Is it even possible for the yusho to be decided tomorrow? I don’t see it, it all comes down to the last two matches on senshuraku, with a high possibility of a playoff.
Kakuryu wins tomorrow – he would need Tochinoshin to lose again on senshuraku and possibly beat Hakuho if he defeats Ichinojo today.
Tochinoshin wins tomorrow – he would need another win on senshuraku. With no win on the final day, he’d need Hakuho to lose tomorrow but defeat Kakuryu the day after.
Yeah, it definitely won’t be decided until senshuraku.
Now, what i hope happens is Hakuho wins out, including against Kakuryu, but Kakuryu Defeats Tochinoshin and the day 14 opponent. After Tochinoshin’s second loss he wins out. who knows what happens in the 3-way.
That’s the great-for-sumo to-good-to-be-true outcome. The three top dogs at 13-2. Not sure how a three-way playoff is organized, but it must be great.
Three-way playoffs are indeed glorious affairs. Two rikishi are randomly selected to face off first, with the winner going on to face the next rikishi. If the winner of the first bout wins again, he wins the tournament. If not, the winner of the second bout wrestles the loser of the first bout. The first rikishi to win two in a row is champion.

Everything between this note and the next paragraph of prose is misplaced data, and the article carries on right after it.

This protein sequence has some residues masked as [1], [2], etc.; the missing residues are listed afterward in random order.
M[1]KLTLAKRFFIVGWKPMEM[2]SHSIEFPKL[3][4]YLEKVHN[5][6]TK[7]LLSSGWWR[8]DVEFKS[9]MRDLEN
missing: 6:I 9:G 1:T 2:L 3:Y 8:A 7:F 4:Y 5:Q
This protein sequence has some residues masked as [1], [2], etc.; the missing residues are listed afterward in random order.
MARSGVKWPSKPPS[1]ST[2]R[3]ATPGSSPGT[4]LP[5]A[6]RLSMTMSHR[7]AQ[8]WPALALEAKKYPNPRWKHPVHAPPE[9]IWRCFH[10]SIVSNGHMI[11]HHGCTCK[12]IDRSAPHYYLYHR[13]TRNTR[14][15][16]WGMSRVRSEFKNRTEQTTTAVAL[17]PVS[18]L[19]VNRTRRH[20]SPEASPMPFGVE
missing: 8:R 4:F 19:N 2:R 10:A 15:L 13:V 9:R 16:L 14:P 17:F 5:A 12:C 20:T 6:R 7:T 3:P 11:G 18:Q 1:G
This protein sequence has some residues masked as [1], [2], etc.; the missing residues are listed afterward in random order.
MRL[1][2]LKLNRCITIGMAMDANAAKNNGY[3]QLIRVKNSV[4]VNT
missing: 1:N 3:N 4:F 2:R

So it could be just two bouts, or it could be an infinite number of matches until two of the rikishi are too exhausted to go on.
Let us all pray to our respective deities that a playoff becomes necessary.
I vote for Infinity War…
How are they scored? Multiple “Day 16” wins or Day 17, Day 18…?
I don’t believe they’re scored at all…
Right. As far as I can tell, nothing for the wins-losses statistics, or total bouts. Only the yusho wins stat, and the obscure playoff stats.
Ikioi was in visible pain during his match today. I’m assuming that’s why Hakuho was so gentle with him and protected his head at the end of their match today. That’s good to see from the Dai Yokozuna.
Shodai is officially an enigma. Katchi-koshi through reactive and seemingly unprepared sumo. It’ll be interesting to see how he does in the next basho.
Ichinojo seems to expect his large weight to win him most of his matches. It’s unfortunate to see and I wish he’d lose some weight and improve his skills.
There are a number of intriguing younger rikishi in the top division right now and Onosho is making his return in the next basho. We’re going to have some fun matches in the future, for sure!
I think we are seeing the future in Shodai. He’s staying healthy with his extremely conservative tachiai and he’s picking up solid wins. Has he ever been henka’d? And it seems others injure themselves against him. Tochinoshin appeared to reach for his clavicle or shoulder…maybe from the fall?
Slo Mo replay shows Tochi landing his right hand/wrist on the tarawa, then planting his chest on the hand. There was a loud groan (exclamation) on the way back to the locker room, but might have just been emotions (hope it wasn’t an injury).